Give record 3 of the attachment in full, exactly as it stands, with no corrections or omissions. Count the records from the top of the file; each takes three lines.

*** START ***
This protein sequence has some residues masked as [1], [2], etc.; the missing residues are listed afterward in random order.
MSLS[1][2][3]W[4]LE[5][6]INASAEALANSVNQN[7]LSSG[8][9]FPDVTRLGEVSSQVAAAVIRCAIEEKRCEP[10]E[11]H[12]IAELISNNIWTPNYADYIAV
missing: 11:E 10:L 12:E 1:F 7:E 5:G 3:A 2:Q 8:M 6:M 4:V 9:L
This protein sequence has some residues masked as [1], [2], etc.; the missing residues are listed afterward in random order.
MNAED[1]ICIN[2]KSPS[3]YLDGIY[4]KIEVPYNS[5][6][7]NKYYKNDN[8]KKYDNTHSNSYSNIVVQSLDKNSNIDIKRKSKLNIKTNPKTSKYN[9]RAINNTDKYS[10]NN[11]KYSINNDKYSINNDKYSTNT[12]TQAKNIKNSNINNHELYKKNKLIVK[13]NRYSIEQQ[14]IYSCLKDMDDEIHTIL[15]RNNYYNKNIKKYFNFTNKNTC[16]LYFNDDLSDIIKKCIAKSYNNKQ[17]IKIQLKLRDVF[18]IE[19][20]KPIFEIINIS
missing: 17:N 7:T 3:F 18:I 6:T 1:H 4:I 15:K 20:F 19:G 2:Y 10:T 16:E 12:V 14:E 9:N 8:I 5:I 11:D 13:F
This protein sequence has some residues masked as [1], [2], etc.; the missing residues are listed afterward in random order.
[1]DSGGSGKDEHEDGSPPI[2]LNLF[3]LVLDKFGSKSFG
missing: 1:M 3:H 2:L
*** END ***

This protein sequence has some residues masked as [1], [2], etc.; the missing residues are listed afterward in random order.
[1]DSGGSGKDEHEDGSPPI[2]LNLF[3]LVLDKFGSKSFG
missing: 1:M 3:H 2:L